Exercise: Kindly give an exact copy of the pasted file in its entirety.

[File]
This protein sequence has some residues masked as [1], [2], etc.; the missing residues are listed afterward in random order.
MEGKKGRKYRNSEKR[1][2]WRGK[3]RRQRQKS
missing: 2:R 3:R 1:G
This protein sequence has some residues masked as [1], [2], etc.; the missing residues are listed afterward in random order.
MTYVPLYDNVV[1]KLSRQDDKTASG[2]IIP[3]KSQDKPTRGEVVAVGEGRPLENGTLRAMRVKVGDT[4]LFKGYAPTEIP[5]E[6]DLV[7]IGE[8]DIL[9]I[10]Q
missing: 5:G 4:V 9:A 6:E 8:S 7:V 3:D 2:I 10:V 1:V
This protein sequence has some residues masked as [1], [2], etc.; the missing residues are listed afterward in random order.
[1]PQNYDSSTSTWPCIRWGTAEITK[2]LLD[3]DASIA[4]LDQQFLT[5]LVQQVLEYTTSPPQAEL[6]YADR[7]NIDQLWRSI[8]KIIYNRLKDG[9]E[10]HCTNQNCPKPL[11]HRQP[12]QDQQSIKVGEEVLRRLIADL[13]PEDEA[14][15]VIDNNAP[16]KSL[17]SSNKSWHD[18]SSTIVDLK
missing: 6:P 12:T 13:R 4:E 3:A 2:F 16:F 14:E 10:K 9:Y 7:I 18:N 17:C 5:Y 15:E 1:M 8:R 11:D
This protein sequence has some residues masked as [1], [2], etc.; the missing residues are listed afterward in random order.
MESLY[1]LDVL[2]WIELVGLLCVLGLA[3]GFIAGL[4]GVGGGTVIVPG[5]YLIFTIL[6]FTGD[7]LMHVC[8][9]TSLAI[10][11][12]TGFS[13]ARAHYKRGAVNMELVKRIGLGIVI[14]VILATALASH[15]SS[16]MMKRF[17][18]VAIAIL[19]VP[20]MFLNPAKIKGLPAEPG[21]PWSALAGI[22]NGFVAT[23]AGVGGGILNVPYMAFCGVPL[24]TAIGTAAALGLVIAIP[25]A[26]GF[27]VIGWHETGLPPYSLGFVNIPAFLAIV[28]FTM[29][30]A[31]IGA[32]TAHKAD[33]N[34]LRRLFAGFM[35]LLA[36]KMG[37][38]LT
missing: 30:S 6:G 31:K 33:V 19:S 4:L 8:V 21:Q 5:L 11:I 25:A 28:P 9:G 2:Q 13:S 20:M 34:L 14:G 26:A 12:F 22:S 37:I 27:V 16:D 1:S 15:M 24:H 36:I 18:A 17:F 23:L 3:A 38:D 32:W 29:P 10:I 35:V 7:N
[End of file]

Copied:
This protein sequence has some residues masked as [1], [2], etc.; the missing residues are listed afterward in random order.
MEGKKGRKYRNSEKR[1][2]WRGK[3]RRQRQKS
missing: 2:R 3:R 1:G
This protein sequence has some residues masked as [1], [2], etc.; the missing residues are listed afterward in random order.
MTYVPLYDNVV[1]KLSRQDDKTASG[2]IIP[3]KSQDKPTRGEVVAVGEGRPLENGTLRAMRVKVGDT[4]LFKGYAPTEIP[5]E[6]DLV[7]IGE[8]DIL[9]I[10]Q
missing: 5:G 4:V 9:A 6:E 8:S 7:V 3:D 2:I 10:V 1:V
This protein sequence has some residues masked as [1], [2], etc.; the missing residues are listed afterward in random order.
[1]PQNYDSSTSTWPCIRWGTAEITK[2]LLD[3]DASIA[4]LDQQFLT[5]LVQQVLEYTTSPPQAEL[6]YADR[7]NIDQLWRSI[8]KIIYNRLKDG[9]E[10]HCTNQNCPKPL[11]HRQP[12]QDQQSIKVGEEVLRRLIADL[13]PEDEA[14][15]VIDNNAP[16]KSL[17]SSNKSWHD[18]SSTIVDLK
missing: 6:P 12:T 13:R 4:E 3:A 2:F 16:F 14:E 10:K 9:Y 7:I 18:N 17:C 5:Y 15:E 1:M 8:R 11:D
This protein sequence has some residues masked as [1], [2], etc.; the missing residues are listed afterward in random order.
MESLY[1]LDVL[2]WIELVGLLCVLGLA[3]GFIAGL[4]GVGGGTVIVPG[5]YLIFTIL[6]FTGD[7]LMHVC[8][9]TSLAI[10][11][12]TGFS[13]ARAHYKRGAVNMELVKRIGLGIVI[14]VILATALASH[15]SS[16]MMKRF[17][18]VAIAIL[19]VP[20]MFLNPAKIKGLPAEPG[21]PWSALAGI[22]NGFVAT[23]AGVGGGILNVPYMAFCGVPL[24]TAIGTAAALGLVIAIP[25]A[26]GF[27]VIGWHETGLPPYSLGFVNIPAFLAIV[28]FTM[29][30]A[31]IGA[32]TAHKAD[33]N[34]LRRLFAGFM[35]LLA[36]KMG[37][38]LT
missing: 30:S 6:G 31:K 33:V 19:S 4:L 8:V 21:Q 5:L 11:I 25:A 28:P 9:G 2:Q 13:S 20:M 34:L 14:G 26:A 12:F 22:S 37:I 27:V 16:D 1:S 15:M 24:H 36:I 18:A 17:F 23:L 3:A 38:D 32:W 29:P 10:I 35:V 7:N